Pope Francis, to cheering crowds and a presidential reception, touched down in the U.S. Tuesday afternoon, beginning a historic visit that also will pose a historic security challenge for the officers patrolling his itinerary.
The pope’s six-day, three-city visit will be the biggest, multiple-day security event in Department of Homeland Security history.
The Secret Service, whose task is only complicated by Chinese President Xi Jinping’s state visit later this week, will lead the multi-agency operation for the pope’s visit, with DHS declaring it a “national special security event.”
Joining the operation are the FBI, Immigration and Customs Enforcement and reportedly as many as 50 other federal, state and local agencies, as the pope makes public appearances in Washington through Thursday before heading to New York and Philadelphia. He is scheduled to leave Sunday.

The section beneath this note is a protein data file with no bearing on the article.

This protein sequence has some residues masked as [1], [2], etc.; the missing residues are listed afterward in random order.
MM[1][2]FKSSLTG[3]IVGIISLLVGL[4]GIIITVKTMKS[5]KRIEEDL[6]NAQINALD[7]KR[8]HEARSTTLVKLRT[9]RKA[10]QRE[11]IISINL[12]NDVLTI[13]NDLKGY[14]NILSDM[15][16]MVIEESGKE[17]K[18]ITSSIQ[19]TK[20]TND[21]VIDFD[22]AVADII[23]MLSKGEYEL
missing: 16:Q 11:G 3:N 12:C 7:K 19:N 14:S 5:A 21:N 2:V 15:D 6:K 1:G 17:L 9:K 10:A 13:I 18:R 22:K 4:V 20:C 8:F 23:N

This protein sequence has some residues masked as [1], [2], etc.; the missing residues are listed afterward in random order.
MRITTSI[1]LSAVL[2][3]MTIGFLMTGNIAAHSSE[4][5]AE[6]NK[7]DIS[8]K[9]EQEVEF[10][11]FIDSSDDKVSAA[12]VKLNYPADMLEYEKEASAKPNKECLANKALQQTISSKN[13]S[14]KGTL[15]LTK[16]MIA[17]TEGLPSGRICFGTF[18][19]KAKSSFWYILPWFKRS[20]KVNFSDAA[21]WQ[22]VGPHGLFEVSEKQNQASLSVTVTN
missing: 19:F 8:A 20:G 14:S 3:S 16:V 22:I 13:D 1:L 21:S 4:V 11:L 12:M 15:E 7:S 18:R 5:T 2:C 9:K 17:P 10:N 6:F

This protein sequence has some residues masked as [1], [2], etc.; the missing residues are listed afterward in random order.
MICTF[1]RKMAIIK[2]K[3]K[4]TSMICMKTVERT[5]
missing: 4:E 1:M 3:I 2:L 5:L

In addition, the Federal Aviation Administration has declared the air space in and around the cities “No Drone Zones” — warning those who fly or attempt to fly a small, unmanned aircraft that they risk criminal charges.
Federal law enforcement sources told Fox News they have no specific credible threats tied to the pope’s visit. However, Texas GOP Rep. Mike McCaul, chairman of the House Committee on Homeland Security, told ABC News last week that the U.S. law enforcement and intelligence community had uncovered threats to the pope’s visit and thwarted at least one.
Read More: Pope Francis arrives in US for historic visit — with historic levels of security | Fox News